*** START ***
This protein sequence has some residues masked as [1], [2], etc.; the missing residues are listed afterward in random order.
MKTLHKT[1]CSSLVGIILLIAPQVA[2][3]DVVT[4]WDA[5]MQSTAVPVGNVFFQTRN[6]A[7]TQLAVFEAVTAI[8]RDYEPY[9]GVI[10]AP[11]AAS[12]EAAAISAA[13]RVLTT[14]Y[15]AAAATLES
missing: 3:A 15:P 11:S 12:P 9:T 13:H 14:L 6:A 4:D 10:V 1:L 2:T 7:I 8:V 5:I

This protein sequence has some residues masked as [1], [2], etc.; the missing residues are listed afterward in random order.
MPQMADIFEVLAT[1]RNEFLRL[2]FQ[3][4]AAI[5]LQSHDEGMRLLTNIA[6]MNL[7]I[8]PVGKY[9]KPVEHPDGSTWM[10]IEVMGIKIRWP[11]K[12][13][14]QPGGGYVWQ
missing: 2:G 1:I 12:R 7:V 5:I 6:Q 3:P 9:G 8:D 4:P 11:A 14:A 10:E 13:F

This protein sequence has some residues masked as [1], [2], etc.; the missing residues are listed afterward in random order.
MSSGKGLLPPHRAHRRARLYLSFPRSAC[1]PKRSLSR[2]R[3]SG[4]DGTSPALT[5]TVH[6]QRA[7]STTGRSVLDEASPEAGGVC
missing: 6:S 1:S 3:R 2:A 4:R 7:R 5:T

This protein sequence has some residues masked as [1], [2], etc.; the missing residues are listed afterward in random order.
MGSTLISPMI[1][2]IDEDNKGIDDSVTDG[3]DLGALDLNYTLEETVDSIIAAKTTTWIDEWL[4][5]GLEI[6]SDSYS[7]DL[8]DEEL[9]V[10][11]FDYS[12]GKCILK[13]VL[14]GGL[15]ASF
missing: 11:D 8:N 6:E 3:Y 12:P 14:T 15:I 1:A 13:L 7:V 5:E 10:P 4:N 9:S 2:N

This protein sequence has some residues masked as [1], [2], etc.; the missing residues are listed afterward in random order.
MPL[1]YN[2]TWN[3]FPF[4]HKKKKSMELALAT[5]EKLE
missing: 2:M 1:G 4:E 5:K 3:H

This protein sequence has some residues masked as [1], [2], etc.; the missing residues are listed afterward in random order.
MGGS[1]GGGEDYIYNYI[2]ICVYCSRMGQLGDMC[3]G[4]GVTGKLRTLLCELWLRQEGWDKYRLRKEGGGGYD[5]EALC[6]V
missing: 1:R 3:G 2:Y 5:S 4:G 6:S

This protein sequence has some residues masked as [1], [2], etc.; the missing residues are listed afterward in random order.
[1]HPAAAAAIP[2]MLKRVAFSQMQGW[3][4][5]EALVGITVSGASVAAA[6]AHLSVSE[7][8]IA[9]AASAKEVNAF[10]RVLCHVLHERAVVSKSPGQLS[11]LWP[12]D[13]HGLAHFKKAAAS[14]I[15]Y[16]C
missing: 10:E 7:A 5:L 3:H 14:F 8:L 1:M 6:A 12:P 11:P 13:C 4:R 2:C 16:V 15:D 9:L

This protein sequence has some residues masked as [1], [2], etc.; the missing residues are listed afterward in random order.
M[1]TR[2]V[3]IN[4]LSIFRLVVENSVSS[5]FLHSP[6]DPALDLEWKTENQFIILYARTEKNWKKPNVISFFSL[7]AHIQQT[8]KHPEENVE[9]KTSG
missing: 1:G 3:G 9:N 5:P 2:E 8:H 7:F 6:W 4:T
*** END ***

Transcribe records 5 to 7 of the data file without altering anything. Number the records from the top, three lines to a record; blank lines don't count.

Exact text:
This protein sequence has some residues masked as [1], [2], etc.; the missing residues are listed afterward in random order.
MPL[1]YN[2]TWN[3]FPF[4]HKKKKSMELALAT[5]EKLE
missing: 2:M 1:G 4:E 5:K 3:H

This protein sequence has some residues masked as [1], [2], etc.; the missing residues are listed afterward in random order.
MGGS[1]GGGEDYIYNYI[2]ICVYCSRMGQLGDMC[3]G[4]GVTGKLRTLLCELWLRQEGWDKYRLRKEGGGGYD[5]EALC[6]V
missing: 1:R 3:G 2:Y 5:S 4:G 6:S

This protein sequence has some residues masked as [1], [2], etc.; the missing residues are listed afterward in random order.
[1]HPAAAAAIP[2]MLKRVAFSQMQGW[3][4][5]EALVGITVSGASVAAA[6]AHLSVSE[7][8]IA[9]AASAKEVNAF[10]RVLCHVLHERAVVSKSPGQLS[11]LWP[12]D[13]HGLAHFKKAAAS[14]I[15]Y[16]C
missing: 10:E 7:A 5:L 3:H 14:F 8:L 1:M 6:A 12:P 11:P 13:C 4:R 2:C 16:V 15:D 9:L